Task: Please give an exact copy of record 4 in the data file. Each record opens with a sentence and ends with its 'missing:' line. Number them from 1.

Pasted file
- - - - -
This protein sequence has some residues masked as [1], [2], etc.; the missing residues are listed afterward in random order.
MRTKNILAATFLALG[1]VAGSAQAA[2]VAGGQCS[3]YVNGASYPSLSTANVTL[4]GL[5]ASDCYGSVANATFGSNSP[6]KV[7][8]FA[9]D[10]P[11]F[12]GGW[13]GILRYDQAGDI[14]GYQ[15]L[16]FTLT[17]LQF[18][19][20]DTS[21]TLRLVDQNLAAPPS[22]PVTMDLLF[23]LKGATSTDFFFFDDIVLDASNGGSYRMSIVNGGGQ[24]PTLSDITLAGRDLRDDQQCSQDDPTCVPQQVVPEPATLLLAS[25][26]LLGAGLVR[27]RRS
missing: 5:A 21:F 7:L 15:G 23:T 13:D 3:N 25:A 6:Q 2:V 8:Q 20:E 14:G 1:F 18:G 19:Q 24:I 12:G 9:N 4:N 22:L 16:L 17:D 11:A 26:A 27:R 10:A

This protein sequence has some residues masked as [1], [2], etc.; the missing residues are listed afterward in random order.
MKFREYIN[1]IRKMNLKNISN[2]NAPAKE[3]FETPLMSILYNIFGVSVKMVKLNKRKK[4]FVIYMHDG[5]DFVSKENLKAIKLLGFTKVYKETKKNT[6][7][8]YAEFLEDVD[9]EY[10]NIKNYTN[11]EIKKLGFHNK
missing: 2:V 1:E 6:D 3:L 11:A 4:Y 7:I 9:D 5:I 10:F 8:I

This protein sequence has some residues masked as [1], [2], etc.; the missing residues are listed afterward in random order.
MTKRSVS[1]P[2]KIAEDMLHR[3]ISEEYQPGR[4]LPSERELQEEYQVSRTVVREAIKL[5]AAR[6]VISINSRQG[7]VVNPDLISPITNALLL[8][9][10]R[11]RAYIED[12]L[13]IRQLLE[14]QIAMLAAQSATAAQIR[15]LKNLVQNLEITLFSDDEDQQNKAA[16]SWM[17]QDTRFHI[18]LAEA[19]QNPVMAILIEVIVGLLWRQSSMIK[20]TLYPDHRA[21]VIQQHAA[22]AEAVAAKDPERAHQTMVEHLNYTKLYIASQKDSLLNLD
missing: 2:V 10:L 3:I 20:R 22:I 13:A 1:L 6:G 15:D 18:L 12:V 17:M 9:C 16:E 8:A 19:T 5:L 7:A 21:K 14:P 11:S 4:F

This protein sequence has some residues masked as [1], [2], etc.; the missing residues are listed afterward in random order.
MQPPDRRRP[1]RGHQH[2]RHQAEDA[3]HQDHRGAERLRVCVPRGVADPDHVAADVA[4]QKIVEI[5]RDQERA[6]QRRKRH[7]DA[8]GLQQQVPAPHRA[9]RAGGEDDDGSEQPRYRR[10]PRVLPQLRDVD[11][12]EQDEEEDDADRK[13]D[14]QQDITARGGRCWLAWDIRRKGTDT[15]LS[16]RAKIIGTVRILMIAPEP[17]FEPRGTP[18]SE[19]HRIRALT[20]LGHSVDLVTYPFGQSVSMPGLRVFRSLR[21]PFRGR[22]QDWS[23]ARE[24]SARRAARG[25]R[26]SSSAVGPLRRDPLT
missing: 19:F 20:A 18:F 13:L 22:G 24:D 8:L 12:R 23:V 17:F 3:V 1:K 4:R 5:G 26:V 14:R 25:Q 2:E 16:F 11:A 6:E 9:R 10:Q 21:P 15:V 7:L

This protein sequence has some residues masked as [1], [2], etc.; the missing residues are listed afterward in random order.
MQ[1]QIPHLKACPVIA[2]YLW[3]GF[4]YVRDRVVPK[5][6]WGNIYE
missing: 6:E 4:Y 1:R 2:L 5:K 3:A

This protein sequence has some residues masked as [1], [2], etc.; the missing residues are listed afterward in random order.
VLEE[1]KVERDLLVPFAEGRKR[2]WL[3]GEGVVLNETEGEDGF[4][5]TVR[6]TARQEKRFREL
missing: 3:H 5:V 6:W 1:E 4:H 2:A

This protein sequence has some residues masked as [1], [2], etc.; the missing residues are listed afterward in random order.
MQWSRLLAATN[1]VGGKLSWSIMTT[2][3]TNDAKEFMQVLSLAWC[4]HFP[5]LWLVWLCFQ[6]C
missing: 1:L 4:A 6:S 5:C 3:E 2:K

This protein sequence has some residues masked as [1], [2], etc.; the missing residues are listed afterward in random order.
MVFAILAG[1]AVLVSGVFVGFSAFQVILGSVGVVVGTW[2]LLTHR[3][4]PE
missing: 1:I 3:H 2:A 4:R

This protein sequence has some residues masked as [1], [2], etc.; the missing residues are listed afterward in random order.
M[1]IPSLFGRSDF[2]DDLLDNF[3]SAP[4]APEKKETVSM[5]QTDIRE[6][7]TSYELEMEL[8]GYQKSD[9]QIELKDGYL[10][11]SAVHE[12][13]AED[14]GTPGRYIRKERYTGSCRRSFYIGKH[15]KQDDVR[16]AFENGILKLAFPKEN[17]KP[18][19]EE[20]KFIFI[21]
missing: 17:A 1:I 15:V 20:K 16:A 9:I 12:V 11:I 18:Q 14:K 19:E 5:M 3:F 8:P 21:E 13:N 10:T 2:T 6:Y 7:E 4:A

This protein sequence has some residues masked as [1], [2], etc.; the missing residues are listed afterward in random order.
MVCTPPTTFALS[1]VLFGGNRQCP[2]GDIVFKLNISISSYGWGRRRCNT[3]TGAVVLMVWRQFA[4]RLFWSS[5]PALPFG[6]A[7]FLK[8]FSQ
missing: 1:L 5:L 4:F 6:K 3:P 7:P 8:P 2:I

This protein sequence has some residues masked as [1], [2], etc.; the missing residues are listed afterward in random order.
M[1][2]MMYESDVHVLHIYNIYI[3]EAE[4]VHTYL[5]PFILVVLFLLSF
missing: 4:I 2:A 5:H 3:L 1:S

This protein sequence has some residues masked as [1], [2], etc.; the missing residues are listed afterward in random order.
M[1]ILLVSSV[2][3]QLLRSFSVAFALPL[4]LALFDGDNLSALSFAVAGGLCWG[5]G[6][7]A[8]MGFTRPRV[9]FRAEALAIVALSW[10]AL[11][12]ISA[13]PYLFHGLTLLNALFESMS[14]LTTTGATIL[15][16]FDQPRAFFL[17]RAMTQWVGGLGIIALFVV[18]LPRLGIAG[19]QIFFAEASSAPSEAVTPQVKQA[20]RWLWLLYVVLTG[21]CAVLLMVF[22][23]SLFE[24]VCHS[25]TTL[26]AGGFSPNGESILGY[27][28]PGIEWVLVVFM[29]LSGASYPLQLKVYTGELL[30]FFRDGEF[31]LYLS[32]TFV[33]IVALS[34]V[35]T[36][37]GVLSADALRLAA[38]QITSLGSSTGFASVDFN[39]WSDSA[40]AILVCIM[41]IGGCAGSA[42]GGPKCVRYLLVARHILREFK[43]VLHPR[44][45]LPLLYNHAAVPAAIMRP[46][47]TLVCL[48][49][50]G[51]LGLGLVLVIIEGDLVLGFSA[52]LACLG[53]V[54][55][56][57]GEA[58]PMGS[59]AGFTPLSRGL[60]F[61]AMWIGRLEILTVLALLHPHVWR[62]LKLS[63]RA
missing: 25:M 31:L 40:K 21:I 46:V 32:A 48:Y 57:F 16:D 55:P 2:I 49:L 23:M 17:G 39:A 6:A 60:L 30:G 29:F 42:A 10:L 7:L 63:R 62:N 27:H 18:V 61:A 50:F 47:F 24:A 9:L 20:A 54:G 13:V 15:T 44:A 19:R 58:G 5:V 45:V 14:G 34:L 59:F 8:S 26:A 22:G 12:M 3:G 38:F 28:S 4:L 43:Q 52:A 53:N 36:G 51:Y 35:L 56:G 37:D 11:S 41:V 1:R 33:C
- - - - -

This protein sequence has some residues masked as [1], [2], etc.; the missing residues are listed afterward in random order.
MQPPDRRRP[1]RGHQH[2]RHQAEDA[3]HQDHRGAERLRVCVPRGVADPDHVAADVA[4]QKIVEI[5]RDQERA[6]QRRKRH[7]DA[8]GLQQQVPAPHRA[9]RAGGEDDDGSEQPRYRR[10]PRVLPQLRDVD[11][12]EQDEEEDDADRK[13]D[14]QQDITARGGRCWLAWDIRRKGTDT[15]LS[16]RAKIIGTVRILMIAPEP[17]FEPRGTP[18]SE[19]HRIRALT[20]LGHSVDLVTYPFGQSVSMPGLRVFRSLR[21]PFRGR[22]QDWS[23]ARE[24]SARRAARG[25]R[26]SSSAVGPLRRDPLT
missing: 19:F 20:A 18:F 13:L 22:G 24:D 8:L 12:R 23:V 17:F 3:V 1:K 4:R 5:G 26:V 14:R 25:Q 2:E 16:F 11:A 6:E 9:R 10:Q 21:P 15:V 7:L